Billie Breslin has dropped out of college to take a job at the eminent cooking magazine Delicious! Possessed of a remarkable palate--she can identify ingredients in a dish that most people have never heard of--but afraid to cook, she also gets a weekend job at an Italian deli. At both jobs, she builds friendships among her colleagues. Then the publisher closes Delicious! but keeps Billie on to handle the Delicious! Guarantee--if someone tries a recipe from the magazine and it fails, the publisher will pay for the ingredients. With the magazine's former travel reporter Sammy, Billie begins exploring the library in the mansion where the magazine offices were located; the library had previously been off-limits to employees. The two discover a hidden room where old letters to the magazine are filed and become obsessed with the correspondence between a young girl in Ohio named Lulu and the legendary James Beard. Although they only have Lulu's side of the correspondence, the letters are charming. When Billie finally quits her job, she decides she needs to track down Lulu and find out what happened. As all of this is going on, Billie undergoes a makeover from frump to edgy hipster, falls in love with a customer at the deli, and begins to resolve her feelings about a tragedy in her personal life.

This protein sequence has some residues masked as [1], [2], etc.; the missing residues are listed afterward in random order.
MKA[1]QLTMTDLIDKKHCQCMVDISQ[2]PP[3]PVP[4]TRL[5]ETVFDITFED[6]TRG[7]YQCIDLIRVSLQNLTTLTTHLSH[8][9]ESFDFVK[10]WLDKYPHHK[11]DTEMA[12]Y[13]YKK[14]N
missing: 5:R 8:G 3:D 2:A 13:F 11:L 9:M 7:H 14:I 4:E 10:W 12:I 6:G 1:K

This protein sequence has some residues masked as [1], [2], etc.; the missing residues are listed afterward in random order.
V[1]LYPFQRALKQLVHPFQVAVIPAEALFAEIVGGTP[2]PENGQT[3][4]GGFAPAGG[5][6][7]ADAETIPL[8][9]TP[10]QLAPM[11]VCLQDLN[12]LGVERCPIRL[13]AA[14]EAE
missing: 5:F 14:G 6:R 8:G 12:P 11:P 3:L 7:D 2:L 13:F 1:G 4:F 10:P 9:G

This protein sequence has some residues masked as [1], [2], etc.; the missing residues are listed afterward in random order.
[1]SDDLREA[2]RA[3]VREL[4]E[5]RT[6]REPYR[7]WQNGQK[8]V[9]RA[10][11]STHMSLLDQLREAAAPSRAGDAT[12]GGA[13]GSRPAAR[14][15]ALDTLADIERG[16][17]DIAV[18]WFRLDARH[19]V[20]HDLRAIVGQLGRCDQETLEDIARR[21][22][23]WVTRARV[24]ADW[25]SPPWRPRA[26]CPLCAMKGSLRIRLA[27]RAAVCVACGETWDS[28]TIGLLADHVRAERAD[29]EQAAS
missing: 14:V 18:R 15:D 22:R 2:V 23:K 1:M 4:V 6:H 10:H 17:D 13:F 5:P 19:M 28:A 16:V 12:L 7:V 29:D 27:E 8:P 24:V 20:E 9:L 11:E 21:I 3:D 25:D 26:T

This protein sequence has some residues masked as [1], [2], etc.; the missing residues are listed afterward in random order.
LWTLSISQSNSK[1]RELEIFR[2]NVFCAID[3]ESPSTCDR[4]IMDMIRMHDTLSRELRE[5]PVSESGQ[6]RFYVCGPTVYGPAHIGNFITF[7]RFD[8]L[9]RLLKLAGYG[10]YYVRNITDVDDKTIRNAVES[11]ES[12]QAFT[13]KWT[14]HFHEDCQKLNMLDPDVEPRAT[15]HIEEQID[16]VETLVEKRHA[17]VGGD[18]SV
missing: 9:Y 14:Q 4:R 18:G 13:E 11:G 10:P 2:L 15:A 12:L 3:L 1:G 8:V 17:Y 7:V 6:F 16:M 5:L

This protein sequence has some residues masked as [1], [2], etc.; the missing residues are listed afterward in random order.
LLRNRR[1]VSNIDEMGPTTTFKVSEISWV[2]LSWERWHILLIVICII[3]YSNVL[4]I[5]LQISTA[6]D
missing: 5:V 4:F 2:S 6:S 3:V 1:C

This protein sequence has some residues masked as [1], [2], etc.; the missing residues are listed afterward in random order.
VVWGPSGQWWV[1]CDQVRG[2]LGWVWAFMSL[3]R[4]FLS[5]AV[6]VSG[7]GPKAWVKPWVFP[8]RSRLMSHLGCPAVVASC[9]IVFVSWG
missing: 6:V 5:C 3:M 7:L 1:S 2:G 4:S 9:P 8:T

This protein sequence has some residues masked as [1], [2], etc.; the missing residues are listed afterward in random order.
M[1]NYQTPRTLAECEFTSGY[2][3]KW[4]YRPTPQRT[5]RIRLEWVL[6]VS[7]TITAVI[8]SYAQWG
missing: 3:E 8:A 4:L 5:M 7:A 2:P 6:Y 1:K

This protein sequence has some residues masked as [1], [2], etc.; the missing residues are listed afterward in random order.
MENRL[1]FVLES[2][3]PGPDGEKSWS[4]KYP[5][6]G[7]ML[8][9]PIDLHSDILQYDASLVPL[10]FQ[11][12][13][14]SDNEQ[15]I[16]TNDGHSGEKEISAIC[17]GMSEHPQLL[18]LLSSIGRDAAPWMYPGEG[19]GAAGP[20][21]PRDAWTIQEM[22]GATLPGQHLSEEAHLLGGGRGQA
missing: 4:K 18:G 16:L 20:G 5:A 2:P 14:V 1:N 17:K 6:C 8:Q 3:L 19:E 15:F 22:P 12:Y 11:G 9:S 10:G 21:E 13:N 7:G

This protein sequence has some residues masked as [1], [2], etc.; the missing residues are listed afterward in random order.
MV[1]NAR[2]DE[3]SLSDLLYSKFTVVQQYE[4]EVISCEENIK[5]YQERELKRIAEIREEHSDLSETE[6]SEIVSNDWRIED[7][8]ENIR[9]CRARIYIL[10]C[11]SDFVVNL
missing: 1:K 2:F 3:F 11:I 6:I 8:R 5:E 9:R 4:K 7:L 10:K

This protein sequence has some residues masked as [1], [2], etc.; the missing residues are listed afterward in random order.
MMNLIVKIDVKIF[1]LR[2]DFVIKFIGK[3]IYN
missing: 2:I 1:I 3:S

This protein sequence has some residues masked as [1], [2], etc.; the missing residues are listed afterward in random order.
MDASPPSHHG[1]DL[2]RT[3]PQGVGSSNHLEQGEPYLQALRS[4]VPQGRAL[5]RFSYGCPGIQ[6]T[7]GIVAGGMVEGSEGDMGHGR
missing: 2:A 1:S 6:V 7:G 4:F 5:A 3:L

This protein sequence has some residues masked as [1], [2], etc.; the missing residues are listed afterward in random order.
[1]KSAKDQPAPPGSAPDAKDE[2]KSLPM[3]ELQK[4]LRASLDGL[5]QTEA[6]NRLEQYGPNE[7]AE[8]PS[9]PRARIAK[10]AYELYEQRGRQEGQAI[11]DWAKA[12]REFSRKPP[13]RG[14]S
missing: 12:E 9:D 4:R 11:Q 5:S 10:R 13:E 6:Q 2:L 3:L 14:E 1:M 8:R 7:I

And that description leaves out myriad characters, plot lines, and topics, which is one of the problems with the novel. Reichl touches on the problems of print magazines in the electronic world, the challenges of growing up with a more beautiful and accomplished sister, discrimination against gays in the 1950s, World War II, the Underground Railroad, the difficulties of selling historic buildings, and more. There are so many topics/issues thrown into the story that none of them are developed in much depth.
Reichl was the editor of the now defunct Gourmet and the restaurant reviewer for The New York Times, so she certainly knows the world of culinary magazines and food and she writes beautifully about food and cooking. The letters included in the text--Billie's letters to her sister Genie and Lulu's missives to James Beard--are also delightful. Reichl seems to excel with a specific voice speaking via the informal style of the letters. The straight text is sometimes rather stiff--it sounds to me like a nonfiction writer's early attempts to try fiction (which I guess it is); if Reichl continues with fiction, I expect her writing will become more natural/authentic.
Despite these criticisms, I did enjoy Delicious! It could be more focused and more consistently well written, but it's still a good read.
They weren't buying food: They were finding their way home.
. . . sight is not a gift but an act of will.